July 17, 2020

Christ the Cornerstone

Longing for God’s kingdom in today’s troubled times

Archbishop Charles C. Thompson

“The kingdom of heaven is like a mustard seed that a person took and sowed in a field. It is the smallest of all the seeds, yet when full-grown it is the largest of plants. It becomes a large bush, and the birds of the sky come and dwell in its branches” (Mt 13:31-­32).

Although it’s only mid-July, it’s already been a rough year for all of us—especially for those seriously affected by grave illness, economic hardship, racial injustice, violence, fear and anxiety. We understandably raise our voices heavenward and cry out: “Thy kingdom, come!”

Longing for a better world where peace and justice reign, and where every tear will be wiped away because there is no more sadness, suffering or fear, is an integral part of the human condition.

Regardless of who we are, where we come from, or what we believe, we all desire something more—often much more—than we experience here and now in what is sometimes referred to as “this vale of tears.”

As Pope Francis reminds us frequently, the Good News that Jesus preached addresses this universal longing in powerful ways. Our Lord’s life, death and resurrection have overcome the evil effects of sin and death. They proclaim Christ’s unconditional victory over all the forces of gloom and doom, and they make it possible for us to truly be people of hope and joy.

We are rightly sad to witness the devastating effects of evil and injustice in our world. But as missionary disciples of Jesus Christ, our response cannot be disillusionment or despair. Jesus tells us in the Gospel reading for next Sunday (Mt 13:24-43) that we are called to be “sowers of good seeds” who prepare for a better world to come by planting, cultivating and then harvesting the fruits of God’s bounty.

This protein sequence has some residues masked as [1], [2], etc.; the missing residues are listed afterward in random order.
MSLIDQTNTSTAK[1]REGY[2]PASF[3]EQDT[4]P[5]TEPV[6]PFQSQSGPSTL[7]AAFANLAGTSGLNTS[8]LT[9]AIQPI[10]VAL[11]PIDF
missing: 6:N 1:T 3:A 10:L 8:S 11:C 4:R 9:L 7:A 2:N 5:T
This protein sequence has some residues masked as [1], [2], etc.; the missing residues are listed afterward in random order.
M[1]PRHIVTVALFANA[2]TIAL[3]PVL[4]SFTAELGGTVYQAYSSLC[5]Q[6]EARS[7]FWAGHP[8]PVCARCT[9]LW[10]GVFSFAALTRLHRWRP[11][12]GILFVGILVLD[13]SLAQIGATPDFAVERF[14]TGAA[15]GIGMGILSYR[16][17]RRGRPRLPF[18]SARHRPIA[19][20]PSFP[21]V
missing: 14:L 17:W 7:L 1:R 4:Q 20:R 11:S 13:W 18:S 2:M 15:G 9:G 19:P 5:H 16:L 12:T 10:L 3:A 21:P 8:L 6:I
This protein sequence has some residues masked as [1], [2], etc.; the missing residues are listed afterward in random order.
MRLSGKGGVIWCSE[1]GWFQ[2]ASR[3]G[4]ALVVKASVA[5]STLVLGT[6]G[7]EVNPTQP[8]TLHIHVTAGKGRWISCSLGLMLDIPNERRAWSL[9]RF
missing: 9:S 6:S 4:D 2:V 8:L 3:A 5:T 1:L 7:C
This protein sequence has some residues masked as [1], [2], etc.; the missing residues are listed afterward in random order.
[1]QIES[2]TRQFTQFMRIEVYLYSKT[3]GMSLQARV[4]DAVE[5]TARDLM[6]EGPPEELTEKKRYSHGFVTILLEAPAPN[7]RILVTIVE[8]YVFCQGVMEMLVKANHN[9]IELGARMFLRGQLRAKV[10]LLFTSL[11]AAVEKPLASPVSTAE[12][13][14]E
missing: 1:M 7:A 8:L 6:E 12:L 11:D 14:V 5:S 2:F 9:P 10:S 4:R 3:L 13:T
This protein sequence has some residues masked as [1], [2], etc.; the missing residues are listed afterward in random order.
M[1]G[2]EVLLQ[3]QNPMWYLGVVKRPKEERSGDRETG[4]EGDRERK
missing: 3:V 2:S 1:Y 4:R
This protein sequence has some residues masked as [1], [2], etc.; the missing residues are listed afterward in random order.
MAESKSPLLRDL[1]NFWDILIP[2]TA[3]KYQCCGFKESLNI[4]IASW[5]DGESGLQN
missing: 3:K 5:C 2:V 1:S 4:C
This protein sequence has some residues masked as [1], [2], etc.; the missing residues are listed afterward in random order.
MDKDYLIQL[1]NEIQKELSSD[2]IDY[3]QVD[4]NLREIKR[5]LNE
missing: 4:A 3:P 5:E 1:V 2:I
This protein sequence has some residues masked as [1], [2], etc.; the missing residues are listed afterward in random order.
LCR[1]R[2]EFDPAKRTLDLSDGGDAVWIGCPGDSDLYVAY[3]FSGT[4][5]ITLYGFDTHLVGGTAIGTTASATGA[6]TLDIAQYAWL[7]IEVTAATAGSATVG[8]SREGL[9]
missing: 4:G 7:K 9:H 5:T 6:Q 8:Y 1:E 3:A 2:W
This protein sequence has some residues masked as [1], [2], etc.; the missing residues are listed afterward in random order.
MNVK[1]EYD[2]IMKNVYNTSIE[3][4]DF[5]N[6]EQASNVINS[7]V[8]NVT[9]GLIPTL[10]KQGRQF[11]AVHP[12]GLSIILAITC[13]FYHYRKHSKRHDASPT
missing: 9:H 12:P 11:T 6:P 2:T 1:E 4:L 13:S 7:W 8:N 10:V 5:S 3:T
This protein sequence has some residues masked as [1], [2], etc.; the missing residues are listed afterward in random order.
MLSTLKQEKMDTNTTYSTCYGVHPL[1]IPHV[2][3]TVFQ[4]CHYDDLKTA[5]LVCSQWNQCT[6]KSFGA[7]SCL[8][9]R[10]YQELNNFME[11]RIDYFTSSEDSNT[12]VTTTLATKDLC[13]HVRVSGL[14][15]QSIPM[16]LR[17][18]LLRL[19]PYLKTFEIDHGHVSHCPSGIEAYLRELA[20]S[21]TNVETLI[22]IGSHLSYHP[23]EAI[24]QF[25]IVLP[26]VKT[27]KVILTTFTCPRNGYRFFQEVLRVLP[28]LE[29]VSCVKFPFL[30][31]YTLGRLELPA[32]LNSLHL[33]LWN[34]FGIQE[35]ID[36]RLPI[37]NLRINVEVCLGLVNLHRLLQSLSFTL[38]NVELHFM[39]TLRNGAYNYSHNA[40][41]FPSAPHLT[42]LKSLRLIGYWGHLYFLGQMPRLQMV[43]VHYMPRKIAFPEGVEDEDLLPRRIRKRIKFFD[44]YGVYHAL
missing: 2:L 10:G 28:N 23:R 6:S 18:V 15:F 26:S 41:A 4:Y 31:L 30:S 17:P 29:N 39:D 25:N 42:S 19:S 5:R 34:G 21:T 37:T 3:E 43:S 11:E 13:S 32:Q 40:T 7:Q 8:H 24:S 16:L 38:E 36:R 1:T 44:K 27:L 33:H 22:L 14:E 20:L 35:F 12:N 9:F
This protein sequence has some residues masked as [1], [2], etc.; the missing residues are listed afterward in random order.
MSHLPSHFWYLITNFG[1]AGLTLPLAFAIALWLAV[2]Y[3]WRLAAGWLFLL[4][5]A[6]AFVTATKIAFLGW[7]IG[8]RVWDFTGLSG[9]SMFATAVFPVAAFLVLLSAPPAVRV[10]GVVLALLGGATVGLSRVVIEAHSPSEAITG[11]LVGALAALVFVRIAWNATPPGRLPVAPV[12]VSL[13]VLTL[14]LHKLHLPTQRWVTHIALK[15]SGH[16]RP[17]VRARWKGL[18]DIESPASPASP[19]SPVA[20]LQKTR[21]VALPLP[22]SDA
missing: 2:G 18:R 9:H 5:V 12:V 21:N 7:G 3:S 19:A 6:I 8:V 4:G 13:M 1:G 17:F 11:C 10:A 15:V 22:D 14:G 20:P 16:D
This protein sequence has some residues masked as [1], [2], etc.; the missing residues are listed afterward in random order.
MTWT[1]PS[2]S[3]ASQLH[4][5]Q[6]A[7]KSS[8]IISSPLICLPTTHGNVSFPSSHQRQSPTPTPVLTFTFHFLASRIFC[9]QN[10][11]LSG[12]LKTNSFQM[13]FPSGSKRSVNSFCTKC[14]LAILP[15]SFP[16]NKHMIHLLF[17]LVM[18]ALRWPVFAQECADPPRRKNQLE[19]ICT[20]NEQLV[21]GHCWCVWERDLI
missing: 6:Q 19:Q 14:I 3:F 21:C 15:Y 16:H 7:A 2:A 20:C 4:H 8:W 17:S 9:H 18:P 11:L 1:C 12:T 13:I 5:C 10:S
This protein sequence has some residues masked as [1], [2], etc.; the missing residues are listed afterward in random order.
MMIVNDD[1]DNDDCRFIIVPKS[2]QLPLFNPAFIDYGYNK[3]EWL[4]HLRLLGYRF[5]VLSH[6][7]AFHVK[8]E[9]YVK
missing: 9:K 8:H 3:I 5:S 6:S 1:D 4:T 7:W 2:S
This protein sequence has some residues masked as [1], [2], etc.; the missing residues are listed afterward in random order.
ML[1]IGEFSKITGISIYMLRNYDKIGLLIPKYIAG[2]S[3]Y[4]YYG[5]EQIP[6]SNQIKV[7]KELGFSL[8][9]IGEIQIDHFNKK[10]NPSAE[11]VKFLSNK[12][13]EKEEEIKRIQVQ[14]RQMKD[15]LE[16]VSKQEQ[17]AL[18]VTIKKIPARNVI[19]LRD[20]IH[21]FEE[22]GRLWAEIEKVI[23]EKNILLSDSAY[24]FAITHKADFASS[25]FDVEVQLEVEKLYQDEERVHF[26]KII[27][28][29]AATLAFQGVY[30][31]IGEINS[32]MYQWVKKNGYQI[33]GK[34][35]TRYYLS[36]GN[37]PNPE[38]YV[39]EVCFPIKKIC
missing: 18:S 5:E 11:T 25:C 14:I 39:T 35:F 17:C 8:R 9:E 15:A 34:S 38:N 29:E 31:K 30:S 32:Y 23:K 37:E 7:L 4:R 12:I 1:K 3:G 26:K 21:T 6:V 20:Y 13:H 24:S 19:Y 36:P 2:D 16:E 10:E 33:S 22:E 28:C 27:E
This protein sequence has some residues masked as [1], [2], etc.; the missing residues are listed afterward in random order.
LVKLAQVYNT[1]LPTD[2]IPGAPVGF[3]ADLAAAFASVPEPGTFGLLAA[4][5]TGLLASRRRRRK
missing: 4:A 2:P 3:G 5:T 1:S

Our job is to work together with all our sisters and brothers everywhere to prepare for, and build, the kingdom of God. As Pope Francis says, our work is to build bridges, not walls, and to share the joy of the Gospel with everyone we encounter in our daily lives.

In the first reading from the Book of Wisdom, we are told that although the Lord is almighty, he judges with clemency, and with much lenience he governs us. “For power, whenever you will, attends you. And you taught your people, by these deeds, that those who are just must be kind; and you gave your children good ground for hope that you would permit repentance for their sins” (Wis 12:18-19). Our hope is based on God’s mercy and compassion for sinners like us.

In the second reading, St. Paul tells us that “The Spirit comes to the aid of our weakness; for we do not know how to pray as we ought, but the Spirit himself intercedes with inexpressible groanings. And the one who searches hearts knows what is the intention of the Spirit, because he intercedes for the holy ones according to God’s will” (Rom 8:26-27). We don’t have to worry about what to say or do in the face of injustice or violence. If we’re listening attentively to God’s word, the Holy Spirit will show us the way.

Of course, we are impatient. We want the kingdom of God to come “now” and we balk at the idea that we must wait for the smallest of seeds planted by us, and many others, to become full-grown plants.

Jesus admonishes us not to be impatient—or to expect the effects of sin and evil (the weeds that choke the healthy plants) to be removed too soon. “Let them grow together until harvest; then at harvest time I will say to the harvesters: First collect the weeds and tie them in bundles for burning; but gather the wheat into my barn” (Mt 13:30). The day of reckoning will come. On that day, Jesus says, evildoers will be punished and “the righteous will shine like the sun in the kingdom of their Father” (Mt 13:43).

During these troubled times, we should not lose hope. The kingdom of God is coming. In fact, it is already here in seminal form waiting to be sown, cultivated and harvested by us. We dare not give in to darkness and despair, but we also can’t afford to take things for granted.

As missionary disciples of Jesus, we are called to be women and men of hope who work tirelessly for peace through justice and mercy, the hallmarks of God’s reign among us.

Let’s pray for the grace to overcome our doubts and fears. Let’s work hard for the kingdom that is to come by making this world a far better place than it is right now. †

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